Safety Tips For Pumpkin Carving

Halloween is supposed to be a time of fun and excitement, but oftentimes in the rush to plan, prepare and decorate, we overlook safety precautions we should be taking. And then instead of attending that fun Halloween party or trick or treating, we are waiting in the emergency room of the local hospital (most often to get stitches)! While no one wants to put a damper on the fun, taking some common sense safety precautions will help insure that the magic of Halloween is not dampened by the unexpected accident. While there are many things that we should be cautious about with Halloween, like costume safety, crossing streets while trick or treating and food safety, we will focus on the most common types of accidents that occur around Halloween. These usually involve problems that have occurred while carving a Halloween pumpkin. So for the safest Halloween possible, here are some safety tips for carving a Halloween pumpkin.

•It all starts when you go to choose a pumpkin. Be sure and wear proper clothing and shoes if you plan to pick your own pumpkin from the patch. While most pumpkin patch farms are well maintained and easy to navigate through (since they make their money this way) you still need to remember this is nature and vines can be sharp and the ground uneven. It’a lot of fun to get your pumpkin this way, especially if children are involved, but if you don’t live near a patch or just want the ease, there’always the grocery store.

•You should make sure that the pumpkin sits evenly and does not really roll around. This will make carving a lot easier and lessen the risk of the pumpkin rolling as you go to make a cut. In addition, make sure where you are carving your pumpkin is safe and stable. While it may seem humorous to think of a half-carved pumpkin and a collapsed table, it won’t be funny when you are trying to get ready for Halloween.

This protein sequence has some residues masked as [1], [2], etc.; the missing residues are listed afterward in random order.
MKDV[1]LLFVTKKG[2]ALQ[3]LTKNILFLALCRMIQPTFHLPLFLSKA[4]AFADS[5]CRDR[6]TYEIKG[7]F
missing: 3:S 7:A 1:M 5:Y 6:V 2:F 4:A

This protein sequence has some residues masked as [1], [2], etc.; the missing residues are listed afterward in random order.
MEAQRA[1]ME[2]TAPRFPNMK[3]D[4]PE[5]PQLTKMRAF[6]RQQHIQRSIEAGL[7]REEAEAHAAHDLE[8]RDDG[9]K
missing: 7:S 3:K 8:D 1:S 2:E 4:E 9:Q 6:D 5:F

•Now that you are ready to go, remember to always carve in a clean, dry and well-lit area. Be sure to wash and thoroughly dry all of the tools that you will use to carve the pumpkin. This includes any carving tools, the knife, cutting surface and your hands. Any moisture on your tools, hands or table can cause slipping that can lead to injuries.

•No matter the age of the children involved, always have adult supervision. Doctors report that they see many adolescent patients with injuries because adults feel the kids are responsible enough to be left on their own. Even though the whole carving process may be going great, adults need to remember that it only takes a second for an injury to occur.

•It is best to leave the actual carving to adults. Never let children do the carving. Kids can help by drawing the pattern on the pumpkin or being responsible for cleaning out the seeds and pulp. And when the adults do start cutting, they should always cut away from themselves and cut in small, controlled strokes.

•Remember that sharper is not better. Sharper knives are not always better since it can become wedged in the thicker part of the pumpkin, and require force to remove it. An injury can occur if your hand is in the wrong place when the knife finally dislodges from the thick skin of the pumpkin. Injuries are also sustained when the knife slips and comes out the other side of the pumpkin where your hand may be holding it steady.

•Consider using a pumpkin carving kit. There are special pumpkin carving kits that are available in stores and include a small serrated pumpkin saw that works better because they are less likely to get stuck in the thick pumpkin tissue. And if they do get jammed and then wedged free, they are not sharp enough to cause a deep, penetrating cut if they come in contact with someone’hand.

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